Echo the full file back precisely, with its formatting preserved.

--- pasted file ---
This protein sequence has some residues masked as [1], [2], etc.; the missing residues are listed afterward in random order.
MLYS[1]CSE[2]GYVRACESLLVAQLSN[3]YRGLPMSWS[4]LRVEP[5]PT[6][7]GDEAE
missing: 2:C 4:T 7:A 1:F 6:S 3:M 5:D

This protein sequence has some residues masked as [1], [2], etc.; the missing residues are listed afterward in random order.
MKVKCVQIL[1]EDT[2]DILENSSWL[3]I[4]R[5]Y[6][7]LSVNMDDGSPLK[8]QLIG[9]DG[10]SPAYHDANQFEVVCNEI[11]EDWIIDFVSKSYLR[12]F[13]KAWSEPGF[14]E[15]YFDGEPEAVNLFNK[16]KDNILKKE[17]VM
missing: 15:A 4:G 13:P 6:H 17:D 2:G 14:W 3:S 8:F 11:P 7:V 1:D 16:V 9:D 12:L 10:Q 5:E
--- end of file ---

This protein sequence has some residues masked as [1], [2], etc.; the missing residues are listed afterward in random order.
MLYS[1]CSE[2]GYVRACESLLVAQLSN[3]YRGLPMSWS[4]LRVEP[5]PT[6][7]GDEAE
missing: 2:C 4:T 7:A 1:F 6:S 3:M 5:D

This protein sequence has some residues masked as [1], [2], etc.; the missing residues are listed afterward in random order.
MKVKCVQIL[1]EDT[2]DILENSSWL[3]I[4]R[5]Y[6][7]LSVNMDDGSPLK[8]QLIG[9]DG[10]SPAYHDANQFEVVCNEI[11]EDWIIDFVSKSYLR[12]F[13]KAWSEPGF[14]E[15]YFDGEPEAVNLFNK[16]KDNILKKE[17]VM
missing: 15:A 4:G 13:P 6:H 17:D 2:G 14:W 3:S 8:F 11:P 7:V 1:D 16:V 9:D 12:L 10:Q 5:E